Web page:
"Foreign policy no longer Obama strong point," the Associated Press recently headlined with great fanfare. According to the AP poll, only 43 percent of Americans report that they approve of how President Obama is handling foreign policy, with a strong majority disapproving of how he has handled the conflict in Gaza and situations in Afghanistan, Ukraine and Iraq.

But will this unhappiness with Obama's foreign policy performance affect the midterm elections in November?

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The answer is a qualified no. Only one of the three factors linked to congressional election outcomes has anything to do with foreign policy: the president's approval rating. The other two main predictors of congressional elections — how many seats the president's party currently holds (more seats gained in the previous election means more to lose in the subsequent one), and whether the economy is doing well (based on economic growth, inflation, employment figures and changes in real income per capita) — are generally consequences of domestic policies.

The question, then, is: "How much does foreign policy affect voter approval of the president's performance?"

Foreign policy's effect on approval levels — especially relative to domestic issues — varies over time, depending on the relative importance of economic and policy issues. The more salient economic issues are, the more likely those issues are to influence presidential approval compared to foreign policy.

At the peak of the 1991 Gulf War, the impact of President George H.W. Bush's foreign policy performance on his overall approval was six times the impact of his economic policy performance. However, by the time of the November 1992 election, those figures had inverted, with economic impact about 12 points more influential than foreign policy. This resulted in the Clinton victory in November 1992, despite public approval of Bush's success with the Gulf War a year-and-a-half earlier.

Similarly, in November 2002, President George W. Bush enjoyed 63 percent approval, the second-highest postwar approval rating at the time of a midterm election. So although midterms historically result in losses for the president's party, the 2002 elections actually produced gains of eight Republicans in the House and two in the Senate, enough to gain a majority — likely a spillover from voters' endorsement of Bush.

Because of Congress's limited role in foreign policy, it makes sense that foreign policy doesn't directly influence how the electorate votes. Consider the recent foreign policy issues cited in the AP poll. Congress has had little role in negotiating a Hamas-Israel cease-fire or deciding troop levels in Afghanistan. Members of Congress have complained about being in the dark about potential responses to unrest in Iraq. In the Ukraine situations, only in terms of Russian sanctions could Congress perhaps claim an active role.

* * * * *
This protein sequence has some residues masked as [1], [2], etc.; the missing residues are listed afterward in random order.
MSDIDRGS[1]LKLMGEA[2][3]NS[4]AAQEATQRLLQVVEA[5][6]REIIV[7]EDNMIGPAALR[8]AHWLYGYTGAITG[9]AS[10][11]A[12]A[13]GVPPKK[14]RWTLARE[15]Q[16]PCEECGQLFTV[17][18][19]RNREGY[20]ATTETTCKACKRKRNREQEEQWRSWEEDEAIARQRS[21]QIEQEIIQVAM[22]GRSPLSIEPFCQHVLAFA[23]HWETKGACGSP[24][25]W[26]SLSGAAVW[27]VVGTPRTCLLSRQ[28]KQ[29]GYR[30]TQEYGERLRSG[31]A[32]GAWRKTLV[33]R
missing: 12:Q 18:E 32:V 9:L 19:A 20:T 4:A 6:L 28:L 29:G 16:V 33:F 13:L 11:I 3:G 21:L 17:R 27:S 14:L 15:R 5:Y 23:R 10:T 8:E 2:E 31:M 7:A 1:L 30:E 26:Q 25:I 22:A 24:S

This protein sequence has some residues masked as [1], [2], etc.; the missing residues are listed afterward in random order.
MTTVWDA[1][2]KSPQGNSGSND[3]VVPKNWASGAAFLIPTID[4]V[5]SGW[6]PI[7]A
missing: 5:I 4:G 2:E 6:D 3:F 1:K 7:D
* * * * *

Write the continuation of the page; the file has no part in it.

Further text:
And who can blame members of Congress if they are detached from foreign policy decisions? It's far better that they "sit on their hands" than endorse a risky, interventionist strategy that could imperil American blood and treasure. In this context, it is not surprising that few individuals running for Congress have been citing foreign policy in their campaign ads, focusing instead on jobs, deficits and education.

All of the focus on presidential approval — and the relative influence of foreign policy — begs the question of whether foreign policy issues are currently relevant for voters. In the AP poll, between about 38 and 42 percent report that the situations in Gaza, Afghanistan, Ukraine and Iraq are of pressing importance. These polls do not require that individuals rank the levels of importance, however. When asked to prioritize issues, only 19 percent of the electorate cites a foreign policy issue (security/anti-terror policy).

In a spring 2014 poll, four other issues — the job situation (48 percent), healthcare (42 percent), the deficit (38 percent) and education (31 percent) — ranked far higher. However, with some signs of improving economic performance, especially on unemployment rates, voter attitudes may shift and foreign policy may suddenly become much more important to voters.

If voters are satisfied with these domestic issues, their increasing dissatisfaction with Obama's foreign policy and the resultant decline in his approval rating could then have a significant effect on the upcoming midterm election.

Kreps is an associate professor of government at Cornell University. Follow her on Twitter @sekreps.